With the sixth edition of Australia’s A-League half way through, it continues to throw up surprises, making any guesses as to eventual champions hard to back up. A week ago, top of the table Brisbane Roar, who have swept all before them on their surge up the table, started to feel the effects of the rapid-fire fixture list. Nine games in 35 days proved one too many as they mailed in what seemed like the weakest performance of their season so far, this time at home to bottom of the table North Queensland Fury.

Class, however, tells, and without ever looking convincing, Brisbane kept at it and eventually grabbed a late equaliser to save a point, a significant point. This kept them three above Adelaide United, the champions-elect until injury stole some of their brightest lights. A good victory in Melbourne against Melbourne Heart saw Adelaide return to winning ways and keep the pressure on Brisbane with a game in hand on their Queensland rivals, and if they are fighting it out for the title both will be thinking the other could buckle any week now.

Adelaide may have suffered a blip, but things off the pitch have improved at least as a local consortium have taken control of the club, taking it off the FFA’s (Football Federation Australia) hands and leaving the Fury as the only club without an owner in the A-League. “We paid more than we wanted to and less than they [the FFA] wanted,” consortium member Greg Griffin revealed after the deal was done, adding: “None of us expect this to be a loss making exercise… we are not here to lose money, we are here to make it." An ominous thought indeed in a league where that has proven difficult to achieve. Certainly, honours on the pitch will be a vital part of that process as will a continued investment in youth.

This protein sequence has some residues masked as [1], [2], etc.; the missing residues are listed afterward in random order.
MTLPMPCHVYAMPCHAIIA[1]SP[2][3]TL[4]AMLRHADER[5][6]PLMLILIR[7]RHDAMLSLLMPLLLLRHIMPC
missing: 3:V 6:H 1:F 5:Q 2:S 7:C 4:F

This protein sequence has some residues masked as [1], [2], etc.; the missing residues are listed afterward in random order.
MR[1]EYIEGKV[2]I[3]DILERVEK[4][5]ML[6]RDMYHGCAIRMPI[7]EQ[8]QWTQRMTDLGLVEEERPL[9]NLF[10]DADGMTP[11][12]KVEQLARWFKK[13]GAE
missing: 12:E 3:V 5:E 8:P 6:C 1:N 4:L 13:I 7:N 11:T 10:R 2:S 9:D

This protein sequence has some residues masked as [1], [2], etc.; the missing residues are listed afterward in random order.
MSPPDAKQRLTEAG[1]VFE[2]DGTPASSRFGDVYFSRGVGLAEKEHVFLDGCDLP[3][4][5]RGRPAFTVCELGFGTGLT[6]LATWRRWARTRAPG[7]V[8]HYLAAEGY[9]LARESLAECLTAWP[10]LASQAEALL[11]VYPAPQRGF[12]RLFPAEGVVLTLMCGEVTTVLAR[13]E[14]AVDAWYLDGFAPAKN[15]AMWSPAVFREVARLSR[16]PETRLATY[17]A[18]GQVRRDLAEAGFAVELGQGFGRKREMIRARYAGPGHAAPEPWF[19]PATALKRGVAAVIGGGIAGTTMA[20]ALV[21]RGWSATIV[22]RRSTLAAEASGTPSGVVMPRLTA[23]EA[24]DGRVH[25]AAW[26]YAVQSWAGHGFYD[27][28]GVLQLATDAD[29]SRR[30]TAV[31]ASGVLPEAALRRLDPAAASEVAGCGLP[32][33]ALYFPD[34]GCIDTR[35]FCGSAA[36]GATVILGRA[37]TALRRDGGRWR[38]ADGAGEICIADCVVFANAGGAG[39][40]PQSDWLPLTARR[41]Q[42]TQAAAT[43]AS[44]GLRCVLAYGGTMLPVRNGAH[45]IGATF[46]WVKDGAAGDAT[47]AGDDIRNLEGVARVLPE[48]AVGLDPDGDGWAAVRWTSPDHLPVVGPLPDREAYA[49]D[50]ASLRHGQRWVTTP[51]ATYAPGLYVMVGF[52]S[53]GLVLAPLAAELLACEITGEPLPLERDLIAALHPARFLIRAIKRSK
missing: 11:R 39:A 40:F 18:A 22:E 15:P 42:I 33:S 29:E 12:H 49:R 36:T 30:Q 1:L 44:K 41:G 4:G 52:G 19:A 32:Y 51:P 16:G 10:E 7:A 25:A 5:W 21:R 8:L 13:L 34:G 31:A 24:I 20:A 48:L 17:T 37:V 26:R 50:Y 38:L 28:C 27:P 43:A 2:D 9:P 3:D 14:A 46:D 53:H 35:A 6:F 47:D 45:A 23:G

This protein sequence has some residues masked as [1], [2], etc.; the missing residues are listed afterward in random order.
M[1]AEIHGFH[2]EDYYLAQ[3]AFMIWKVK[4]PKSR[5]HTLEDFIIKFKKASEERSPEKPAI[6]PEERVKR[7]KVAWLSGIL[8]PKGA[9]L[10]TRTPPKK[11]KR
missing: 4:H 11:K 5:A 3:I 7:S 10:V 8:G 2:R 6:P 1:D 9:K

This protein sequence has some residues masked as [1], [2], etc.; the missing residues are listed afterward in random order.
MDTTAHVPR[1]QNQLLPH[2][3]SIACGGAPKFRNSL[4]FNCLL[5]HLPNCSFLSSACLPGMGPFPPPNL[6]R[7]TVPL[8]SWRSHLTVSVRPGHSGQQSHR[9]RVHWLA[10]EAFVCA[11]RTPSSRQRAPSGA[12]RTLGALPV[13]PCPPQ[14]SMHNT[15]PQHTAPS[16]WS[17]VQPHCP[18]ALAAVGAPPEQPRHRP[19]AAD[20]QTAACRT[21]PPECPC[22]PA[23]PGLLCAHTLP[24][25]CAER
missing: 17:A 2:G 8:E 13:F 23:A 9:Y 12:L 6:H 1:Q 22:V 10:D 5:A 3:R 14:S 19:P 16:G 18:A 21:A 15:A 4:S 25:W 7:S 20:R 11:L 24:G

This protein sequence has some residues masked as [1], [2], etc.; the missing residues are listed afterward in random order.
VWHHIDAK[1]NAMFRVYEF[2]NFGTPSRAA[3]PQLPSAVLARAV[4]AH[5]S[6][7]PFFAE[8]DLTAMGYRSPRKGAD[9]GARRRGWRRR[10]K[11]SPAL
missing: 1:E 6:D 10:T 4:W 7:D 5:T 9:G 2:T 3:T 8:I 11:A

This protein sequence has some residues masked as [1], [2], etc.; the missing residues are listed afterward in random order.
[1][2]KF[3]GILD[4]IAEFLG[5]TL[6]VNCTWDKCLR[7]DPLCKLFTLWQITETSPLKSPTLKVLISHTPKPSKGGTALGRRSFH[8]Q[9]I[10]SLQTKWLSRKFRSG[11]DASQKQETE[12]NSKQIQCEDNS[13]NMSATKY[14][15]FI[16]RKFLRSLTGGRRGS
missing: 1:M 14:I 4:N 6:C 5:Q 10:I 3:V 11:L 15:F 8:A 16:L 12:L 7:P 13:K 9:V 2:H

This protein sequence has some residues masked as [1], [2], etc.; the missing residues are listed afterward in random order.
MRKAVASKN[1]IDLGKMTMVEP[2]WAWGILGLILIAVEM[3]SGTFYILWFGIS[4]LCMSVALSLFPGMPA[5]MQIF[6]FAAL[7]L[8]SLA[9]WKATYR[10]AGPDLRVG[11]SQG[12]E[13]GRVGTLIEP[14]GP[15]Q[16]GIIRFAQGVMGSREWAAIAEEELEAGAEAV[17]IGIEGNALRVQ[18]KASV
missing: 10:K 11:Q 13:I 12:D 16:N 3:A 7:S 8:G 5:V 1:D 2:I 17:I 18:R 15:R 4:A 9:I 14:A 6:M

Adelaide’s success this term has been built on keeping players healthy and a fine goal scoring record, but equally important has been their goalkeeper Eugene Galekovic who has pulled off more saves than anyone else in the league by some margin. Stats may lie, but his continued heavy involvement is cause for concern as Adelaide fail to take control of games, not least against Melbourne Heart where they were behind in all the numbers bar the most important one of all, actually scoring.

Melbourne Heart, for their part, will be sitting calmly in mid-table, one spot above their local rivals Melbourne Victory and happy with their relative success. It was one of the big imponderables as to whether the Heart, in their first season in the league, could pull it all together and construct a team from scratch and hit the ground running. After some early jitters they have certainly been consistent, but have yet to find a winning combination up front to get the goals needed for a sustained assault on the summit.